Global development delay. The term used when a child has not met two or more milestones in all areas of development
Educational settings are expected to follow a ‘graduated approach when providing SEND support. It involves four key phases: access, plan, do, review.
Ensuring that all children (with or without disabilities or difficulties in learning) are, where possible, educated together in a mainstream school.
A person in an educational establishment who gives parents/carers and young people one single point of contact to deal with and help ensure they receive the support agreed.
LAC / CIC
Looked after children / Children in care
Merton’s Special Educational Needs and Disability Independent Advice and Support Service; every local authority must have one. They provide independent advice and support to parents about SEN
Moderate Learning Difficulties
Occupational Therapy, sometimes used to refer to the occupational therapist.
Person centred planning. This puts the young person at the centre of planning and focuses on their aspirations. It is about families and professionals making plans with a young person and not for them.
A Personal Budget allocates a sum of money to deliver support and services that meet education, health and care needs of children and young people with EHCPs. Eligible children young people and their families receive an allocation of money, via a fair assessment and allocation process. This is paid as a Direct Payment
Picture Exchange Communication System (PECS)
PECS is used as an aid to communication, for children and young people with autistic spectrum disorder and special educational needs. It helps them to communicate their needs and wants. PECS is used in schools, home and other venues.
Personal Independence Payment. If you are over 16, PIP can help you with some of the extra costs associated with having a long term ill-health or disability.
Profound Multiple Learning Difficulties
Planned, individual educational support for pre-school children with special educational needs, provided by the Local Authority
Preparation for Adulthood
A section in the Code of Practice which lays out the need for Local Authorities and their partners to work together with young people to help them achieve successful outcomes in the long term as they become adults
Pupil Referral Unit. A type of school which caters for children who aren’t able to attend a mainstream school because they require greater care and support than their mainstream school can provide. PRUs are a form of alternative education provision
These are the changes that educational establishments are expected to make to help meet a child’s additional needs
Speech and Language Therapist / Therapy
Social, emotional and mental health (SEMH) needs are a type of SEN in which children/young people have difficulties in managing their emotions and behaviour.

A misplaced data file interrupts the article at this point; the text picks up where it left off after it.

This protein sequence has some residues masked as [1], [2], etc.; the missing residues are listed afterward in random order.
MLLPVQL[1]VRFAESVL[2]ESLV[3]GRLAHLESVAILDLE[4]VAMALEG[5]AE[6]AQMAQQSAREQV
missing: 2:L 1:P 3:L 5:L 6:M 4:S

Special Educational Needs and Disabilities
An overall term that refers to support for pupils needing SEN provision who do not have EHC plans
SEN Information Report
A document published on a school’s website, setting out the school’s provision for pupils with SEN. Every maintained school must have one.
Short Breaks Services (previously called respite care) are fun and /or educational activities for children and young people with disabilities and additional needs who can't use universal services. They give children and young people with a disability time away from the family
Speech and language communication needs
Severe Learning Difficulties
Special Educational Needs and Disabilities Integrated Service (SENDIS)
Education, social care and health professionals in Merton work together as one team to deliver the Special Educational Needs and Disabilities Integrated Service (SENDIS) for children, young people and their families.
Special Educational Needs Co-ordinator (SENCo)
A SENCo is a teacher who is responsible for co-ordinating the special educational needs support in schools and settings. Every nursery, preschool and school has a SENCo.
Special educational needs tribunal
This is an independent body that hears appeals by parents against local authority decisions on assessments and EHCP’s. A tribunal decision is binding to both parties.
A school that provides education only for pupils with special educational needs. Some special schools provide for pupils with specific types of SEN
Specific Learning Difficulties. SPLD affect one or more particular aspects of learning. Examples include dyslexia, dyscalculia and dyspraxia
An independent body that determines appeals by parents or young people against LA decisions on EHC needs assessments and EHC plans, as well as claims of disability discrimination